What kind of an eater are you?

From locavores to femivores, to fast food junkies and punk domestics, here are 11 labels for every kind of person at the dinner table.

10. Picky eater

A peanut butter and jelly sandwich. The average American will have consumed 1,500 of these sandwiches by the time he or she graduates from high school. Courtesy of National Peanut Board

Chicken nuggets, white bread pb&j with the crusts cut off, soda, pasta, and maybe carrots if you feel like sitting around and bargaining for a couple hours. The definition of picky eaters may sound as if they are actually little kids but mostly they are people who have been raised on highly processed foods and have a hard time enjoying fresh vegetables because they never learned how. Interestingly, their dietary habits closely resemble those of college students, whose food preferences are limited by economic means, rather than tantrums.

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Dear Reader,

About a year ago, I happened upon this statement about the Monitor in the Harvard Business Review – under the charming heading of “do things that don’t interest you”:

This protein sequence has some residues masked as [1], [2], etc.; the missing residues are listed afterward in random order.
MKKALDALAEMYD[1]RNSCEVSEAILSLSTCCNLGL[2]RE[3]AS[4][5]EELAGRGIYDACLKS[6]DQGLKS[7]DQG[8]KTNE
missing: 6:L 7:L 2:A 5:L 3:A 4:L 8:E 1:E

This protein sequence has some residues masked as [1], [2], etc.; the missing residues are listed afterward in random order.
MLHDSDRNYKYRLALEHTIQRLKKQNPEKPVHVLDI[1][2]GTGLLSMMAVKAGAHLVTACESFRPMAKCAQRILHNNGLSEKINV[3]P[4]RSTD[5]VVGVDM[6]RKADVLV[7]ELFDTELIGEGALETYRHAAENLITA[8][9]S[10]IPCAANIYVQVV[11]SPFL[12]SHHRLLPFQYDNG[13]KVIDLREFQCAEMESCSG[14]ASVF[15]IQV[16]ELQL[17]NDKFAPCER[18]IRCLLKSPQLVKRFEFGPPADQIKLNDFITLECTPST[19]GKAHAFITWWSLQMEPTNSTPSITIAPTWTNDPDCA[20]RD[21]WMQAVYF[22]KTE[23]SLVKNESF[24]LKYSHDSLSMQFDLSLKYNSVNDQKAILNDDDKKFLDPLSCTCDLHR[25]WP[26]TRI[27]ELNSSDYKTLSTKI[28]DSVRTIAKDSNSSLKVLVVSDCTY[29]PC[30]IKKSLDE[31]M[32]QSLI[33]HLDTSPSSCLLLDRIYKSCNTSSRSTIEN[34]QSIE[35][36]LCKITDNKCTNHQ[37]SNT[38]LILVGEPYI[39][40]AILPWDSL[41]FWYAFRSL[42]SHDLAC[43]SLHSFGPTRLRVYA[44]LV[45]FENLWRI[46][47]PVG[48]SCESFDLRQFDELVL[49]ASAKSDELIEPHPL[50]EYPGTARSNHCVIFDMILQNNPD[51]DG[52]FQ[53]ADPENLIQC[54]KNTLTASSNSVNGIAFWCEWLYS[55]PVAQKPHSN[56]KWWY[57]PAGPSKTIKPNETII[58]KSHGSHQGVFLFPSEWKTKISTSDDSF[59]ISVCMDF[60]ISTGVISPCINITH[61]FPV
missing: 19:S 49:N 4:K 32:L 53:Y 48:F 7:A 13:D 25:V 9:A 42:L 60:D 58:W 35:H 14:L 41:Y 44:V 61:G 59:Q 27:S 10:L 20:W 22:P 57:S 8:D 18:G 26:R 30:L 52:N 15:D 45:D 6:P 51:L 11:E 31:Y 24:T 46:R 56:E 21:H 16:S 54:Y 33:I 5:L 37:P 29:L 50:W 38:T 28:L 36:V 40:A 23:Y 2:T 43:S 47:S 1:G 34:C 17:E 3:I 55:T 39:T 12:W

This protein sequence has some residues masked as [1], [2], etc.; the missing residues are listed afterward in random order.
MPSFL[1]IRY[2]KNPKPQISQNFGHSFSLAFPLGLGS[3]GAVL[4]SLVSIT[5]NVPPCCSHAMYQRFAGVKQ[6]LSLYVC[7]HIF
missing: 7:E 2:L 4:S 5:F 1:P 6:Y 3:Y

“Many things that end up” being meaningful, writes social scientist Joseph Grenny, “have come from conference workshops, articles, or online videos that began as a chore and ended with an insight. My work in Kenya, for example, was heavily influenced by a Christian Science Monitor article I had forced myself to read 10 years earlier. Sometimes, we call things ‘boring’ simply because they lie outside the box we are currently in.”

If you were to come up with a punchline to a joke about the Monitor, that would probably be it. We’re seen as being global, fair, insightful, and perhaps a bit too earnest. We’re the bran muffin of journalism.

But you know what? We change lives. And I’m going to argue that we change lives precisely because we force open that too-small box that most human beings think they live in.

The Monitor is a peculiar little publication that’s hard for the world to figure out. We’re run by a church, but we’re not only for church members and we’re not about converting people. We’re known as being fair even as the world becomes as polarized as at any time since the newspaper’s founding in 1908.

We have a mission beyond circulation, we want to bridge divides. We’re about kicking down the door of thought everywhere and saying, “You are bigger and more capable than you realize. And we can prove it.”

If you’re looking for bran muffin journalism, you can subscribe to the Monitor for $15. You’ll get the Monitor Weekly magazine, the Monitor Daily email, and unlimited access to CSMonitor.com.

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